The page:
What's kaikaikiki
Artists
Exhibition
Publicity
Reports
Contact


A Message

Kaikai Kiki Representative, Takashi Murakami

Laying the Foundation for a Japanese Art Market

In 1996 I founded the Hiropon Factory, which would become Kaikai Kiki’s predecessor.  At the time, the “factory” was nothing more than a small workshop-like group of people assisting me with my sculptures and paintings.  Two years before that I had traveled to New York on a scholarship and set up a studio there as well.  As I took on new projects, the scale of my production grew, and by 2001, when I had a solo show at the Museum of Contemporary Art, Tokyo, the Hiropon Factory had grown into a professional art production and management organization.  That same year I registered the company officially as “Kaikai Kiki Co., Ltd.” To this day it has developed into an internationally-recognized, large-scale art production and artist management corporation, employing over 100 people in its offices and studios in Hiroo, Tokyo and Long Island City, New York, as well as in its new animation studio in Daikanyama, Tokyo.  (For more information, see Company Overview: History.)

Over the years, I have encountered many hurdles in my path.  But in clearing them, I have taken each challenge as an opportunity to expand my dreams and goals.  One such hurdle was that in post-war Japan, there was no reliable art market.  The art scene existed only as a shallow appropriation of Western trends, or an artificial construction of self-contained hierarchies, unable to support an artist’s career over many years.  I realized this when I was a student, and stopped operating within the Japanese art market altogether, investing my energies instead into promoting my works overseas.  Now that I have seen the results of that endeavor, I am returning to the Japanese market in an attempt to build what was not there originally.  The art fair that I organize in Tokyo two times a year, GEISAI, is the product of this new attempt to spur the Japanese art market.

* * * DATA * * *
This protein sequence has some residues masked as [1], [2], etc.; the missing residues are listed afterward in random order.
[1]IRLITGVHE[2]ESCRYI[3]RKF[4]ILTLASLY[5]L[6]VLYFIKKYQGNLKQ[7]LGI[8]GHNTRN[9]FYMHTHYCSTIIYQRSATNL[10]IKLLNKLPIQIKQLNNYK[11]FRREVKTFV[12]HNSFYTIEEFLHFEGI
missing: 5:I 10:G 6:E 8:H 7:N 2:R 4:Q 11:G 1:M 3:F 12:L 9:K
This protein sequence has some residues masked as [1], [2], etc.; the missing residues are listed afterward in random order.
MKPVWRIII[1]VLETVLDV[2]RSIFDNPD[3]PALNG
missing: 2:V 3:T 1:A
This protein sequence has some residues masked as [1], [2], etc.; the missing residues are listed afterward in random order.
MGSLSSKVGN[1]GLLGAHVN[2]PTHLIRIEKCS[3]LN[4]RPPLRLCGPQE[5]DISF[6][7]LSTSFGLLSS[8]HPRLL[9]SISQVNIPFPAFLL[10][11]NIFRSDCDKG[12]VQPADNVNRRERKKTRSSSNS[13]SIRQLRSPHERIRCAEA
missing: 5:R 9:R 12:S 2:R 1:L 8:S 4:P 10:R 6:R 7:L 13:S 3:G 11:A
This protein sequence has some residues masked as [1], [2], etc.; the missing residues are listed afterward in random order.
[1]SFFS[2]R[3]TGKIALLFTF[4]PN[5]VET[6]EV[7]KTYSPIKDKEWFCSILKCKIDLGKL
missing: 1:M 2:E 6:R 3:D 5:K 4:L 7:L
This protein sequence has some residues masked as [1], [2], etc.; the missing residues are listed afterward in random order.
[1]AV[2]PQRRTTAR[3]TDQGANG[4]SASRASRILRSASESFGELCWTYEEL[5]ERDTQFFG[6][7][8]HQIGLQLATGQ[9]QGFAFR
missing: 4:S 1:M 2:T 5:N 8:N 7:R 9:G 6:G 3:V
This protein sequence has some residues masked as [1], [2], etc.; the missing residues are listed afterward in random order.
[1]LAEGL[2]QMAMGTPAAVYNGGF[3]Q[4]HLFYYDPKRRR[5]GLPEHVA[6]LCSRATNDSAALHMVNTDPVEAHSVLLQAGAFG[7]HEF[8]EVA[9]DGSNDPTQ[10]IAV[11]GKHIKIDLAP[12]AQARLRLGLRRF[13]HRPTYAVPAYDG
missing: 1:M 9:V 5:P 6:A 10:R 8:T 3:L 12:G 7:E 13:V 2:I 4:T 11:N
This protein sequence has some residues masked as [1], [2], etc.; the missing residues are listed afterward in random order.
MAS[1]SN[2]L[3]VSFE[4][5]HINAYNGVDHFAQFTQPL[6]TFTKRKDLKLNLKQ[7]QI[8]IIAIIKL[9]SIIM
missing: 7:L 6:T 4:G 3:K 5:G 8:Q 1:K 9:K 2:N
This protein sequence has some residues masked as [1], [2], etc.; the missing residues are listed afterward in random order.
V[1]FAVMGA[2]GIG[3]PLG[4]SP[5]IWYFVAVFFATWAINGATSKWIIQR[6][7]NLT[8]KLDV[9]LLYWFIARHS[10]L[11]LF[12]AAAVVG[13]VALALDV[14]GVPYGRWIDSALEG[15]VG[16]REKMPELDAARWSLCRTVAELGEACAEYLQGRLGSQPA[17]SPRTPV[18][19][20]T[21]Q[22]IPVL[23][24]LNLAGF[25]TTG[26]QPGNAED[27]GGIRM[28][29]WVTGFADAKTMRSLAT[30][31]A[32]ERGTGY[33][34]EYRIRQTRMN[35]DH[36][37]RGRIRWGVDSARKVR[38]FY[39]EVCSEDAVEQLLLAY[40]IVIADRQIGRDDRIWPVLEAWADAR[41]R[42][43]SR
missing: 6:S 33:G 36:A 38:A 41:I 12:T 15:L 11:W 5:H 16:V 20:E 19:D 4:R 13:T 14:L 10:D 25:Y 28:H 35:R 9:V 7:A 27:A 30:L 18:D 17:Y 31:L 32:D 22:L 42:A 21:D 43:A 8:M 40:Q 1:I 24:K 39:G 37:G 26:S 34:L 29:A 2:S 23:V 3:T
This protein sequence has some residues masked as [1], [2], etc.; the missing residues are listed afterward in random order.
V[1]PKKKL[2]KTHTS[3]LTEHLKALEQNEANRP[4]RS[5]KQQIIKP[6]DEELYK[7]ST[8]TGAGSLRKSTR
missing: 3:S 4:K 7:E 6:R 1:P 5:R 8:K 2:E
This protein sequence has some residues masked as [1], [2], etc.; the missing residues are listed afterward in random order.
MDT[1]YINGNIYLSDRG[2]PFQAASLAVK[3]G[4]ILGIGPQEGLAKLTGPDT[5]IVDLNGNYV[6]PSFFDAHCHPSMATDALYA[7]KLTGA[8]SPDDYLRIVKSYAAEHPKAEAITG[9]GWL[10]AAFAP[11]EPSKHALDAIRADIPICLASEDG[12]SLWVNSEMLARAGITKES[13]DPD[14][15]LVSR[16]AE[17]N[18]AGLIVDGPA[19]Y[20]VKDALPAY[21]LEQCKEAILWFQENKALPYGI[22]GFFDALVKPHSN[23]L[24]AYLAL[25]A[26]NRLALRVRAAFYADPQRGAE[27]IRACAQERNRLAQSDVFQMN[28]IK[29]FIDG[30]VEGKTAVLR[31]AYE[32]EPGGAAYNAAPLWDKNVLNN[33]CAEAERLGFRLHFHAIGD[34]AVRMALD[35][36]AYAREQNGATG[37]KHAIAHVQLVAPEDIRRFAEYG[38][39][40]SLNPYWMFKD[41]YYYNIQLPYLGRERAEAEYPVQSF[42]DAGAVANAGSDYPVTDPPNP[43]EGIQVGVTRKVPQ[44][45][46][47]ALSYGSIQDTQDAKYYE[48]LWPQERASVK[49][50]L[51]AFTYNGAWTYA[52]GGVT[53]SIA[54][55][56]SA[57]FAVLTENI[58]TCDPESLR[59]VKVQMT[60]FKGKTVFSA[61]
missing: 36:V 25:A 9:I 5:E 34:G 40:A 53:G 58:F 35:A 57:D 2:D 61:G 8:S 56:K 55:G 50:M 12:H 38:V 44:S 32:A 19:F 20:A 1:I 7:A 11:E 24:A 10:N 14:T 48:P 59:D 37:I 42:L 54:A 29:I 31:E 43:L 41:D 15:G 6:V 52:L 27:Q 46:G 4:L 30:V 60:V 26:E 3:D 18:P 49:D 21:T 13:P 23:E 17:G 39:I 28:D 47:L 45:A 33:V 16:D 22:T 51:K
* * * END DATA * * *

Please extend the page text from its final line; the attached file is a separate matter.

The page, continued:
Another hurdle I have faced is the difference inherent in Japanese and Western artistic practices, and the frustrating “non-art” status that much of Japanese art bears, both within, and outside of the country.  My first response to this was to and market artistic works in non-fine arts media.  But after that, I thought: “why not just revolutionize the concept of art itself?” To achieve this, I curated a series of exhibitions: Superflat, Coloriage, and Little Boy, which attempted to portray the lesser-known potential of Japanese artistic creativity by introducing Japanese pop culture creations to an international audience.  This approach—one of not fearing barriers, of always considering the larger structure, and of addressing problems from their core—has become a basic tenet of Kaikai Kiki’s company activities.

Art is the supreme incarnation of luxury entertainment.  When creating works, I am extremely attentive to all aspects of the process; not letting a single detail slip by in my quest to imbue works with a true soul.  In the management of our artists, we maintain policies and standards for their dealings in the art world, while also keeping flexible and considering projects case-by-case; all with the careers of our artists in mind.  While it is an idealistic vision, this insistence on the highest standards of quality and communication is a driving force in my work.

Kaikai Kiki also works to nurture and raise the next generation of artists.  While pushing them to their limits to create the finest works possible, Kaikai Kiki operates through its networks to ensure the finest opportunities and best provisions be made available so that these young artists have the tools to survive in today’s art world.  Our artists show their work in highly regarded exhibitions worldwide, are included in prestigious collections, and appear in newsworthy art events on a regular basis.  I work with our artists to gradually expand the scale of their work, and explore new technologies and fields of expression.

I find living with art to be both intensely personal, and to facilitate communication with others at a level of depth unattainable by any other means.  That flexibility makes me happy.  I believe in the power of art to break down freedom-constricting boundaries, repression, and prejudice.  Art is a journey where the path is long and the end is sometimes hard to see.  But I am happy to have others join me, standing together and looking forward down the road.